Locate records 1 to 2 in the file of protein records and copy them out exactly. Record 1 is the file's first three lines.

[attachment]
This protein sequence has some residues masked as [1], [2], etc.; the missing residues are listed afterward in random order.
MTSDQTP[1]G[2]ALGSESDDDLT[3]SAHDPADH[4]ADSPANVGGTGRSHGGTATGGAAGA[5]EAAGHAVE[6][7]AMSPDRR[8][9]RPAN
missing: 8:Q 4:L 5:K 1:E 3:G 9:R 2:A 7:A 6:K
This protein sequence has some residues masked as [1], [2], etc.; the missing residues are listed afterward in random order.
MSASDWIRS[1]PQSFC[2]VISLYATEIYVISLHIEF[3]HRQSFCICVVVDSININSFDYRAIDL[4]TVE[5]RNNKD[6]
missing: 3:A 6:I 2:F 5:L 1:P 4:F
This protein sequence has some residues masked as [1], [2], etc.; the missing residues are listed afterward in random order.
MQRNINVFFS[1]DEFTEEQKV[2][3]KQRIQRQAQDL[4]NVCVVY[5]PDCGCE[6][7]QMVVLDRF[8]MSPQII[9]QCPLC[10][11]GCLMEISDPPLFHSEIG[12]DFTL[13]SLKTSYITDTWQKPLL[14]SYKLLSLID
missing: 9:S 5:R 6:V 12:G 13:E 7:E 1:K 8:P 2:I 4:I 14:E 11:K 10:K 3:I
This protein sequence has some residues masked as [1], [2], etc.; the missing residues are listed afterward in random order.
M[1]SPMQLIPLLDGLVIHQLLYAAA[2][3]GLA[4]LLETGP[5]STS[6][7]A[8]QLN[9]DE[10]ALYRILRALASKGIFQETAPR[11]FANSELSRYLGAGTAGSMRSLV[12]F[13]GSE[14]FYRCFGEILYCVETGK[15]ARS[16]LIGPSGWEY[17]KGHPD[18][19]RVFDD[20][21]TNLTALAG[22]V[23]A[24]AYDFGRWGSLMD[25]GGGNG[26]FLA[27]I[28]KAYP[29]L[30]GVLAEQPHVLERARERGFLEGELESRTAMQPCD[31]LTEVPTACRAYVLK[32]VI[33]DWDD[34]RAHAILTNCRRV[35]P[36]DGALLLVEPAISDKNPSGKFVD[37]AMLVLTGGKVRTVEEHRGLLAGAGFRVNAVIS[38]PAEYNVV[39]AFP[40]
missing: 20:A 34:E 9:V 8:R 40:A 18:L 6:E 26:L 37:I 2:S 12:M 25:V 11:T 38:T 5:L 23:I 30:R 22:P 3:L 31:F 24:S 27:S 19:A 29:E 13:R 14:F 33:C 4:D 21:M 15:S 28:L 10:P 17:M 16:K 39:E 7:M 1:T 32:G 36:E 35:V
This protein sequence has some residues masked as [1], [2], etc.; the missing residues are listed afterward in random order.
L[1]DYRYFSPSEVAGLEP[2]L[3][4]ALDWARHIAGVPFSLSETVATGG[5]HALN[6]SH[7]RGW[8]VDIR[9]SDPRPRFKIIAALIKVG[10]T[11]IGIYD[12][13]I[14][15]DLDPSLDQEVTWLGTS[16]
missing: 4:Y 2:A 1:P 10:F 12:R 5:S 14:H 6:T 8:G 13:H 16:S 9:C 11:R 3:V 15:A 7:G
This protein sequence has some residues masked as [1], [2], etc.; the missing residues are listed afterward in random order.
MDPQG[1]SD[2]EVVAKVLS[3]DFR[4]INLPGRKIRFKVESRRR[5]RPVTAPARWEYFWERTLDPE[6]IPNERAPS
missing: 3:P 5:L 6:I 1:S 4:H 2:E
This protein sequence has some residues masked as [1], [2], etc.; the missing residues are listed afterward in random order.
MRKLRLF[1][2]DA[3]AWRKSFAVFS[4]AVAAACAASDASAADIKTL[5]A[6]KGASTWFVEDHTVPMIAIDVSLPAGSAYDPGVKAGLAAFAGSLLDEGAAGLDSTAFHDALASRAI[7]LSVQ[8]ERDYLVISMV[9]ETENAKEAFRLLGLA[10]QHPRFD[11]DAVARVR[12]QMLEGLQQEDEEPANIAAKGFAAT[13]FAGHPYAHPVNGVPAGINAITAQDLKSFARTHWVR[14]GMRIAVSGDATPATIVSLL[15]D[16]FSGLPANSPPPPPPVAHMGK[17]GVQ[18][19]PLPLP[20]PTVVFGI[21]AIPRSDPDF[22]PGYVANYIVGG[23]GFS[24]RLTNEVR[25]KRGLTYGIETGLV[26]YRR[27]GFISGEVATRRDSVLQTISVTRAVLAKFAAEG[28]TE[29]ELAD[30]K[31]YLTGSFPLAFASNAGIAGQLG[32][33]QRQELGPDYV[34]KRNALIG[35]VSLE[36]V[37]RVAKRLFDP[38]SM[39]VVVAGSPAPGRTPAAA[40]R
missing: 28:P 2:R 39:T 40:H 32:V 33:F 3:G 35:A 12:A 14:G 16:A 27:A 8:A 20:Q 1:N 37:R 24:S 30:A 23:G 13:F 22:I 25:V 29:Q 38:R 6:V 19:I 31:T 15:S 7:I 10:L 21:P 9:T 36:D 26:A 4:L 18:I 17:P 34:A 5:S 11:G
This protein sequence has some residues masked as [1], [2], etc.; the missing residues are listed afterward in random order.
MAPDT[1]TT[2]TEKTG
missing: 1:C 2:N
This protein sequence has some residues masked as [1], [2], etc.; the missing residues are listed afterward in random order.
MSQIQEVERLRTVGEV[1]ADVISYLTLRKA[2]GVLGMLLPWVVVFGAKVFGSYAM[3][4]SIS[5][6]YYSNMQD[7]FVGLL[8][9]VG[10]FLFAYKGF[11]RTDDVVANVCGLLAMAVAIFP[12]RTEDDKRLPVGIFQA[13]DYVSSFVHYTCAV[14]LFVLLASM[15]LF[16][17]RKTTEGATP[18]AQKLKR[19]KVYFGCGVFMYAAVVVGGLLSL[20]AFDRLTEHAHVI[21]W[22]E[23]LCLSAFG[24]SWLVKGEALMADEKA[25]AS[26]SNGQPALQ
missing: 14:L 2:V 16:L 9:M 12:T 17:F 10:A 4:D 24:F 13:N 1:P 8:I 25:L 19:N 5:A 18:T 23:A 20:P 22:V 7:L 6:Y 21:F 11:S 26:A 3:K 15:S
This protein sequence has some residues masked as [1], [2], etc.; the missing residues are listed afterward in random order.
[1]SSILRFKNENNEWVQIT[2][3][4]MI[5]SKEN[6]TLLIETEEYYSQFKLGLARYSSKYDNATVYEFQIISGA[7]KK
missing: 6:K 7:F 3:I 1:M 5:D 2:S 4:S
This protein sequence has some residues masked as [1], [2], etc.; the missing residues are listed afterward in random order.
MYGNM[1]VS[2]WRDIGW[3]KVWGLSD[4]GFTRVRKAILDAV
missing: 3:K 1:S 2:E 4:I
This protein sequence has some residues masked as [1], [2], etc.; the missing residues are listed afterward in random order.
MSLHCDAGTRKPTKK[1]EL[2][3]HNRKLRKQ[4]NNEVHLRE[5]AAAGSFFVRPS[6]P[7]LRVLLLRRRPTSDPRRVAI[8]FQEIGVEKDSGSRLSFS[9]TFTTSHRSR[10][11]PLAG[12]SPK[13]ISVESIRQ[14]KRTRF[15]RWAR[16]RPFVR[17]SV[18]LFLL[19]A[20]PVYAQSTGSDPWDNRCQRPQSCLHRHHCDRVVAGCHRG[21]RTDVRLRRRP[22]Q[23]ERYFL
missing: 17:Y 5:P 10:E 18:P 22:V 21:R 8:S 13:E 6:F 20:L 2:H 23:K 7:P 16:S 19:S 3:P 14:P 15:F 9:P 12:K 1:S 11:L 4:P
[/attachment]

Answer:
This protein sequence has some residues masked as [1], [2], etc.; the missing residues are listed afterward in random order.
MTSDQTP[1]G[2]ALGSESDDDLT[3]SAHDPADH[4]ADSPANVGGTGRSHGGTATGGAAGA[5]EAAGHAVE[6][7]AMSPDRR[8][9]RPAN
missing: 8:Q 4:L 5:K 1:E 3:G 9:R 2:A 7:A 6:K
This protein sequence has some residues masked as [1], [2], etc.; the missing residues are listed afterward in random order.
MSASDWIRS[1]PQSFC[2]VISLYATEIYVISLHIEF[3]HRQSFCICVVVDSININSFDYRAIDL[4]TVE[5]RNNKD[6]
missing: 3:A 6:I 2:F 5:L 1:P 4:F